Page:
The Hill-Sachs lesion is a well-known entity that threatens recurrent instability, but the treatment options are multiple and the surgical indications remain undefined. The evidence for each operative technique is limited to retrospective reviews and small case series without controls. The decision of which technique to use resides with the surgeon. Older, osteopenic patients, especially those with underlying arthritis and large defects, should be managed with complete humeral resurfacing. Humeralplasty is best used in younger patients with good quality bone in an acute setting with small- to moderate-sized bone defects. Partial resurfacing and remplissage are best used with small to moderate lesions, and both require further study. Allograft humeral reconstruction is an established technique for patients with moderate to large defects, and is best applied to nonosteopenic bone. Surgeons must be able to recognize the presence of humeral bone loss via specialized radiographs or cross-sectional imaging and understand its implications. The techniques to manage humeral bone loss are evolving and further biomechanical and clinical studies are required to define the indications and treatment algorithms.
Traumatic unidirectional glenohumeral joint instability is common and typically occurs in conjunction with labral or capsular injury; however, it can also be associated with bony lesions. Successful treatment requires recognition of all aspects of simple and complex instability to determine the most appropriate treatment algorithm. Management of glenohumeral instability includes nonoperative rehabilitation, soft-tissue repair or reconstruction, osseous reconstruction, or prosthetic replacement. This review outlines treatment options to restore or reconstruct osseous anatomy and shoulder stability in patients with humeral head bone defects.
In the nineteenth century, Flower and Broca and Hartmann described a posterior superior humeral head defect sustained after glenohumeral joint dislocation. In 1941, Hill and Sachs further described the eponymous lesion of humeral articular impaction that resulted from contact with the dense cortical bone of the anterior inferior glenoid rim during anterior subcoracoid dislocation. Palmer and Widén and Burkhart and DeBeer described an engaging Hill-Sachs lesion that occurs when the glenoid falls into the humeral head defect. To truly engage, the long axis of the humeral head defect must be parallel to the anterior glenoid rim with the arm in a position of abduction and external rotation. Engagement outside of this functional arc, with the arm at the side for example, is termed nonfunctional engagement or functionally nonengaging. If the humeral defect is not parallel to the glenoid rim, it may provide a sensation of subluxation when the lesion rolls over the anterior glenoid, but the rim will not fall into the defect and lever the humeral head from the glenoid socket.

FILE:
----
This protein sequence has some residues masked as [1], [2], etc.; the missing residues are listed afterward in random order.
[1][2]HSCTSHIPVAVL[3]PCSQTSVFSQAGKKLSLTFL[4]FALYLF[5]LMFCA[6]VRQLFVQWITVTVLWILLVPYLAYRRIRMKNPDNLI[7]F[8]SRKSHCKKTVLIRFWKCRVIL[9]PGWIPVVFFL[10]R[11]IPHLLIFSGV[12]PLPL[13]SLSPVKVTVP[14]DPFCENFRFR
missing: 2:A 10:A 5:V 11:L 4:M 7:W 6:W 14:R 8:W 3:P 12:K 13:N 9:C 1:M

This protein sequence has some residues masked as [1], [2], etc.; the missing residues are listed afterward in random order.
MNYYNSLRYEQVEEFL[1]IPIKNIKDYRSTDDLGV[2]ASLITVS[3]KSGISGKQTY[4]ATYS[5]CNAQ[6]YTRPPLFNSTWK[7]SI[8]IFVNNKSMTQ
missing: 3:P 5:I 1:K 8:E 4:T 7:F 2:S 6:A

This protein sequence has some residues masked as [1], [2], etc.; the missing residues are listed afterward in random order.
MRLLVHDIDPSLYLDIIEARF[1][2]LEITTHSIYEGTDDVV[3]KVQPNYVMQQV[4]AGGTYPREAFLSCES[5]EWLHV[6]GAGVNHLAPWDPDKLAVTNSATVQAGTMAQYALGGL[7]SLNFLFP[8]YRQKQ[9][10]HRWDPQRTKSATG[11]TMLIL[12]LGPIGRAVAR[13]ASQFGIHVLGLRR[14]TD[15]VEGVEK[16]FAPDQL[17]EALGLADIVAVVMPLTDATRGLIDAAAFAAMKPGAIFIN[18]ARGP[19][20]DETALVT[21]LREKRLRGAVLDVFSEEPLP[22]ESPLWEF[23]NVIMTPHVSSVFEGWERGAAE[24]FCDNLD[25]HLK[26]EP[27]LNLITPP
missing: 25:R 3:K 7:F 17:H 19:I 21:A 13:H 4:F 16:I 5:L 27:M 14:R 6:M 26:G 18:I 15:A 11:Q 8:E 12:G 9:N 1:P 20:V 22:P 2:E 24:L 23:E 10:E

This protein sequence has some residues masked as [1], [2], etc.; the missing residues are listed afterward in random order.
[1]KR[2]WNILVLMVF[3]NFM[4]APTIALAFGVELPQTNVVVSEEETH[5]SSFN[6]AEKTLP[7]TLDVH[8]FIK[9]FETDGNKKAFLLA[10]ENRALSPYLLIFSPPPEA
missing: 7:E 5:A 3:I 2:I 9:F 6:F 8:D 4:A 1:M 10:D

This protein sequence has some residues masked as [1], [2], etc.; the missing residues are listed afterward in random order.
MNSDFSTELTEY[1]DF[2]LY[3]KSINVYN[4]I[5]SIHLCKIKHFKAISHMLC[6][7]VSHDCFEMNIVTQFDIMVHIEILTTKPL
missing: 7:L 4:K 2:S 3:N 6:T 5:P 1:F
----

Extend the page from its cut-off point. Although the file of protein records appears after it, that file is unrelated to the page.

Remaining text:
Anterior inferior glenoid bone loss and engaging Hill-Sachs lesions have been implicated as factors leading to higher failure rates following soft-tissue stabilization procedures. Although osseous lesions are recognized factors associated with shoulder instability, there is little information describing surgical indications and optimal techniques to restore osseous anatomy and joint stability.
Humeral head impression fractures are found in 65% to 71% of initial glenohumeral dislocations, and in up to 100% of patients with recurrent instability. A correlation between the presence of humeral head lesions and bony Bankart lesions exists and increases with recurrent instability. In a study of 61 patients, Widjaja and colleagues found that after a first dislocation, 64% of patients with a bony Bankart lesion also had a Hill-Sachs, and 70% of those with a Hill-Sachs lesion also had a Bankart lesion. Seventy-nine percent of patients with recurrent instability and a bony Bankart lesion also had a Hill-Sachs, and 81% of those with a Hill-Sachs had a bony Bankart lesion.